In the meantime, proposals to correct the overcrowding continued.  In 1930 the State Commission of Corrections "condemned the practice of confining more than one prisoner in a cell in the Tombs and declared that New York City should lose no time in correcting conditions there," according to The New York Times on February 22.  There were 419 cells and 669 prisoners at the time.  The Commission urged the construction of a supplementary uptown jail.

Still nothing had happened four years later when, on June 17, 1934, The New York Times reported, "If Mayor LaGuardia has his way, the gray, dingy Tombs, or City Prison, and its dull-red neighbor, the Criminal Courts Building, will be torn down to make room for a skyscraper combining the functions of both."  The article mentioned, "The Tombs connected with the Criminal Courts Building by the Bridge of Sighs over Franklin Street."

While the debate went on, the fact that the prisoners in the overcrowded facility were, in fact, not mere statistics but human beings was illustrated by a heart-rending incident on August 7, 1934.  A patrol wagon containing five prisoners pulled up to the Lafayette Street entrance that afternoon.  The driver had been, most likely, unaware that a dog had been trotting alongside the vehicle.  The New York Times reported, "The prisoners filed into the entrance, under the watchful supervision of two policemen."  The dog, described by the newspaper as "mostly black, two-thirds chow, one third spaniel," scurried up, looking for his owner.

"The dog tried to follow the last prisoner, but the policemen, who could think of no reason why such a bright-eyed, scrappy little dog should be jailed, interfered."  Locked out of the jail, the dog refused to budge, instead it sat by the doors and continuing "its mournful plaint."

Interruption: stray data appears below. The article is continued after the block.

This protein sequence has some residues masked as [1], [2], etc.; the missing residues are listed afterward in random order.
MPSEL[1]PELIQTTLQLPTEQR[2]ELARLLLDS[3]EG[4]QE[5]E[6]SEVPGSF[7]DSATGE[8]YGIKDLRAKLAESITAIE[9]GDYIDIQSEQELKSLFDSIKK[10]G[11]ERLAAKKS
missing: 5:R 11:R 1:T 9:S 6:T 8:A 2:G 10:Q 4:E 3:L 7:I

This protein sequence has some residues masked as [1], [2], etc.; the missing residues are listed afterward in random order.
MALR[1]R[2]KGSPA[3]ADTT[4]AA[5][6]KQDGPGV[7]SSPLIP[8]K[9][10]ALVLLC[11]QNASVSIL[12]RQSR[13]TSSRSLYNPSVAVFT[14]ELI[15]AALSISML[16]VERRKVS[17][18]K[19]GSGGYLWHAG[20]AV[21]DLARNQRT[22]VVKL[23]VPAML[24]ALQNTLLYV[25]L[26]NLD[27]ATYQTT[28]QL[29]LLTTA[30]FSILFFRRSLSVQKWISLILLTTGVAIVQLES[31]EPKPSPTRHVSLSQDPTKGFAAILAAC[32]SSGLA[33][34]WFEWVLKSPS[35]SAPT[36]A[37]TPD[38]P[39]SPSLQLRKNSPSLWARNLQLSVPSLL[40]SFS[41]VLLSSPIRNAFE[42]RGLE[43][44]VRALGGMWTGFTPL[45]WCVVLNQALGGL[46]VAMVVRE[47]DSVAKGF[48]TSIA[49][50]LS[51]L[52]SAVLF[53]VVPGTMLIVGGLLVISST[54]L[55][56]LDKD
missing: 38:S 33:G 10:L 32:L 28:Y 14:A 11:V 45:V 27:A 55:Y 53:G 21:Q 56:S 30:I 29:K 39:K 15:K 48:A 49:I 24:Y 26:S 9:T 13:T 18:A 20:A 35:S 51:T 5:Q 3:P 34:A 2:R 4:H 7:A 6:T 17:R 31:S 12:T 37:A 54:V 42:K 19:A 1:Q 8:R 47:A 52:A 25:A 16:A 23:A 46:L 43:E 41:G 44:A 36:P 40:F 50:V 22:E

An attorney took charge of the dog, taking her to the New York Women's League for Animals.  The group agreed to hold her until her owner's release.  "Pending the claim, the league said, the dog would be called Nancy, after the lady in 'Oliver Twist,'" said The New York Times.

Finally, after more than 25 years of debate, in January 1937 Mayor Fiorello La Guardia sent a bill to Albany requesting $15 million to erect and equip a replacement for the City Prison and the Criminal Courts Building.  Construction of the massive Criminal Courts Building and Men's House of Detention, designed by Wiley Corbett and Charles B. Meyers, at 100 Centre Street, directly across the street from The Tombs, began in 1938.

The new Criminal Courts complex looms behind the still standing old Criminal Courts Building (left) and The Tombs in 1941.  The New York Times, June 29, 1941

Today an urban oasis, the Collect Pond Park, occupies the site of The Tombs.

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Saturday, September 25, 2021

The Charles B. Macy House - 117 West 12th Street


The handsome, paneled double doors are deemed a "notable feature" by the Landmarks Preservation Commission.